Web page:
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Diversifying Through ETFs

You can use them in your quest to build a diversified portfolio.

I've written about many exchange-traded funds, and I thought it would be worthwhile to see how these ETFs coordinate to create the equity portion of a diversified portfolio, or at least my idea of one. The following is an actual account, recently implemented, that shows a blend of ETFs, common stocks and even a closed-end fund.

I'm not a fan of all-ETF portfolios, but I'm a big believer in using the best tool to capture a given effect. For some people, the best tool might be an ETF, and for others, it might be a stock. The following represents one person's best way to capture a diversified portfolio. For purposes of this article, I'll go sector by sector, but focus on the funds.


In the financial sector, the client has 3% in a domestic large-cap bank stock, 3% in an Irish bank stock and 9% in the

WisdomTree Pacific ex-Japan High-Yielding Equity Fund


, which I

wrote about a few months ago. It's less volatile than the

S&P 500

and has a 6% yield.

DNH has 87% of its assets in Australia, which is known for mining, but 50% of the fund is in Australian bank stocks. The chart shows that DNH is really a proxy for Australian financials, as it correlates almost exactly with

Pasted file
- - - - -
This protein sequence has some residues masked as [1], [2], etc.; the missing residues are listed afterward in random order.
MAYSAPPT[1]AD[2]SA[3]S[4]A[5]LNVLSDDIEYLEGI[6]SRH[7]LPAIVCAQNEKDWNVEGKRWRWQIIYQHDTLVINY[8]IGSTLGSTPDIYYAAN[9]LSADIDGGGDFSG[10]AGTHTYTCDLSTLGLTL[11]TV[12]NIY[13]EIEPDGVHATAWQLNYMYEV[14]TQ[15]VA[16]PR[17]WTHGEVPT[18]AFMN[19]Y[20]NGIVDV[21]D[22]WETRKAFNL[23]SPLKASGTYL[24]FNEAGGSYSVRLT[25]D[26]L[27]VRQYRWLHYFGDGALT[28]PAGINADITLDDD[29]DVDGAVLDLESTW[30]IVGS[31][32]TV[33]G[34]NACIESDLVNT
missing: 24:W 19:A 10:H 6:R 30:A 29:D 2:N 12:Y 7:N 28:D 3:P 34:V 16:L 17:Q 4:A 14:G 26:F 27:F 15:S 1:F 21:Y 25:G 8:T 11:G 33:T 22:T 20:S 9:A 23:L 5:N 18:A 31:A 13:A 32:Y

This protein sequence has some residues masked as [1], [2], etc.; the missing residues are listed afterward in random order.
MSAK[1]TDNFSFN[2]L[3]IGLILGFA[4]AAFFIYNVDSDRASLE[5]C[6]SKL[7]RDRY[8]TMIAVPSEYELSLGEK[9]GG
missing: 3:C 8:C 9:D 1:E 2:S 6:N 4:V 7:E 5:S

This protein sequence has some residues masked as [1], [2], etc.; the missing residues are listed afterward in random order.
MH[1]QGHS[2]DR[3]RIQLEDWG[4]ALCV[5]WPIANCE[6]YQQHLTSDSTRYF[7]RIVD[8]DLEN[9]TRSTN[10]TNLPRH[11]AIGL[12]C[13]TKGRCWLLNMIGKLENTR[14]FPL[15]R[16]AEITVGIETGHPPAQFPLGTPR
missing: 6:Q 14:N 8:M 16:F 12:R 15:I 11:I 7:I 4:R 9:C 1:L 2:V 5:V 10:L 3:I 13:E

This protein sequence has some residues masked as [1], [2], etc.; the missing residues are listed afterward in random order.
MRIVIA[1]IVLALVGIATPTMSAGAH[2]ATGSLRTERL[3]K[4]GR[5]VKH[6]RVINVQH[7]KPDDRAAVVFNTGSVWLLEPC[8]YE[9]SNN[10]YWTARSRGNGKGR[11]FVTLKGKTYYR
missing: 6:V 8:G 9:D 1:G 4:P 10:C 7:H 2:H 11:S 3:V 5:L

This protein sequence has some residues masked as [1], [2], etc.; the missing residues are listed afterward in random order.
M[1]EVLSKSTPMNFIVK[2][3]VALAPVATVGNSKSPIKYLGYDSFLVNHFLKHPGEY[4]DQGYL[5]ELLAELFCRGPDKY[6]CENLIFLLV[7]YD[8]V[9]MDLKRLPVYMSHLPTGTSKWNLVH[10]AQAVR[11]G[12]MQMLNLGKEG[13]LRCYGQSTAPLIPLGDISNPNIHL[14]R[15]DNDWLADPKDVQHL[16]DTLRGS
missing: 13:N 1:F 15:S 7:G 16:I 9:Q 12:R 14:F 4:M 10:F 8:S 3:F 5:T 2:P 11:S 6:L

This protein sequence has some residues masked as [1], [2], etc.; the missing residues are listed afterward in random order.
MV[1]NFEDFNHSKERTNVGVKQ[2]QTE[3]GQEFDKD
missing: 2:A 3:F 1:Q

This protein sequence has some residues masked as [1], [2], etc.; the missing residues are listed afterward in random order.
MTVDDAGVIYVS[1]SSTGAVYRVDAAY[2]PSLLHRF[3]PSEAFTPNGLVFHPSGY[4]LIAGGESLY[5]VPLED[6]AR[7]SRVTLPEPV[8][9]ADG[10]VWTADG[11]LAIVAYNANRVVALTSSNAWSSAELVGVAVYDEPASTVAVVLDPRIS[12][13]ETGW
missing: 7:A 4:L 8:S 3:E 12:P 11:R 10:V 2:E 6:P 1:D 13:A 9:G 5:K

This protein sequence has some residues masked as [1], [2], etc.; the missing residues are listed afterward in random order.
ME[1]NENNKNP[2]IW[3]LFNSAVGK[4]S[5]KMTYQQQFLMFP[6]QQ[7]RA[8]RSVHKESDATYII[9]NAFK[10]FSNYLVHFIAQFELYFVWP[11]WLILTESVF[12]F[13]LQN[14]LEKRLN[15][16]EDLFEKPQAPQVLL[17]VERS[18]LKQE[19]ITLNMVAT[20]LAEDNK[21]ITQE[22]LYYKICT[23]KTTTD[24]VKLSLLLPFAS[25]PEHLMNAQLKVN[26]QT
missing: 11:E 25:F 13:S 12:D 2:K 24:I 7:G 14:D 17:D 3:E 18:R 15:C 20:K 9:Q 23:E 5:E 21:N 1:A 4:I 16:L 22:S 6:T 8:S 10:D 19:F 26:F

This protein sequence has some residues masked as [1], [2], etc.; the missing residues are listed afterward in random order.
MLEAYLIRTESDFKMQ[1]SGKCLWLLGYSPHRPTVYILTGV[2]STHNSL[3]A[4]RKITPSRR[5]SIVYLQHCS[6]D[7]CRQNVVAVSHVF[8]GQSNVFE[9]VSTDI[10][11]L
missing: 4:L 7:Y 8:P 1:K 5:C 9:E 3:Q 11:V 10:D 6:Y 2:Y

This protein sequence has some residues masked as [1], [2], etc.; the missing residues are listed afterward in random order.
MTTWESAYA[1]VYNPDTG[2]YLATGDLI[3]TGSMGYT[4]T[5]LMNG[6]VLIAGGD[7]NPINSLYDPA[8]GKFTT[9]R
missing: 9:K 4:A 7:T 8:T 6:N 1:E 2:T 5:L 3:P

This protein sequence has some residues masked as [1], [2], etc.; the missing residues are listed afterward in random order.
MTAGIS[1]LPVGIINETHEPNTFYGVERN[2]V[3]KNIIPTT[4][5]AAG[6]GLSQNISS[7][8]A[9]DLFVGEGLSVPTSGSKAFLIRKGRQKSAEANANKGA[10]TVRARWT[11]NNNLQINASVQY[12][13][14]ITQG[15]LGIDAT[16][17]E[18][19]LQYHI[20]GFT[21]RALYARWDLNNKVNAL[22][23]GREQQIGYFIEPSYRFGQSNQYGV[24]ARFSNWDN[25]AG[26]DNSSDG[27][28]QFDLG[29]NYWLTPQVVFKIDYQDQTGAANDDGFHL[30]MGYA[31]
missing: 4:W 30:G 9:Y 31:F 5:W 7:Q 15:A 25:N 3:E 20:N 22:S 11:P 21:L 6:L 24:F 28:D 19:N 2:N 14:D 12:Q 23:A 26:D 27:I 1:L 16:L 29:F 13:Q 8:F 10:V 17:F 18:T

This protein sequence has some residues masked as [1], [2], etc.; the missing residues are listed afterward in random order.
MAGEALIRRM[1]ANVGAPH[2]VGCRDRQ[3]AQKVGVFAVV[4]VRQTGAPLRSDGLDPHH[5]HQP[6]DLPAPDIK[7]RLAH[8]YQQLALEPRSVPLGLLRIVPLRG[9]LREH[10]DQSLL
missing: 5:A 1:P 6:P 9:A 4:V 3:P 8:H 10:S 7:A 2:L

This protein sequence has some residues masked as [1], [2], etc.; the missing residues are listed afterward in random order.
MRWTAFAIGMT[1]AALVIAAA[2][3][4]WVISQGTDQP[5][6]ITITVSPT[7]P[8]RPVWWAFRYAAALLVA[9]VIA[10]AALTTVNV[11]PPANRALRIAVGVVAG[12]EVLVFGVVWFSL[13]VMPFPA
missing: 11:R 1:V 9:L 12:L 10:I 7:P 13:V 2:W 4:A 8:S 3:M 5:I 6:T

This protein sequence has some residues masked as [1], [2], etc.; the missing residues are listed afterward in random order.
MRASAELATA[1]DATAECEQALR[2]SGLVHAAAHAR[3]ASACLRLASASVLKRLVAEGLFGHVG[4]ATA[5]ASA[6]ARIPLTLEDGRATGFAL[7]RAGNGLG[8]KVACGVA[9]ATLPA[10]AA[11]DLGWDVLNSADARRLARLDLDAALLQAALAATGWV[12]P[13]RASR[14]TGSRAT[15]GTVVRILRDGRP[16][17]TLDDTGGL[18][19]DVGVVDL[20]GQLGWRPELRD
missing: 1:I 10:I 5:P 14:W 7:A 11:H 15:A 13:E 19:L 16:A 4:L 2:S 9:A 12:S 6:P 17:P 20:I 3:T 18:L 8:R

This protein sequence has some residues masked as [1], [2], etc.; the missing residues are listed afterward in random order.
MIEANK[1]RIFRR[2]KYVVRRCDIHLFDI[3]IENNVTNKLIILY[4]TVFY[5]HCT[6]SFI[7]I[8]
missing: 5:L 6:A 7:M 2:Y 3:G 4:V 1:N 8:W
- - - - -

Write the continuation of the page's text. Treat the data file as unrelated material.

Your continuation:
National Australia Bank


and much less so with

BHP Billiton


. Therefore, its total weight in the banking sector is 15%, compared to 21% for the S&P 500.

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Health Care

In the health-care sector, a large-cap domestic drug company makes up 3% of the client's portfolio, a big biotech company at 2% of the portfolio and the

WisdomTree International Health Care Sector Fund


. The fund is heavy in the U.K. and Switzerland (both countries I want exposure to) and yields 2%, which is more than any other sector ETF I'm aware of. The client's exposure to health care is 14% vs. 12% for the S&P 500.

Technology and Telecom

Tech is not my favorite part of the market for ETF exposure, but this particular client is not a candidate for any single-stock risk in this sector. Therefore, she owns 6% in

iShares Dow Jones Technology


, 2% in

iShares Goldman Sachs Semiconductor


and 2% in

First Trust Dow Jones Internet Fund



I would rather have domestic exposure only in this part of the market. For now, I think that the cap-weighted nature of IYW is the way to go, as mega-caps






have done quite well in this latest rally.

A fund that equal-weights -- for now, that's just the

Rydex Equal Weight S&P Technology Fund


-- seems like a good replacement in nine to 12 months if, as is usually the case, smaller companies rotate back into favor. I don't use

Semiconductors HOLDRs


because it's so concentrated in just a couple of stocks.

Telecom is a small component of the market, and this portfolio just uses

Vanguard Telecom ETF


with a 4% weight. I prefer it over

iShares Dow Jones Telecom


because it is less concentrated in mega-caps








For the industrial sector, the client has 8% in the

Rydex Equal Weight S&P Industrial Fund


and 3% in the

PowerShares Water Portfolio


, which results in an equal weight.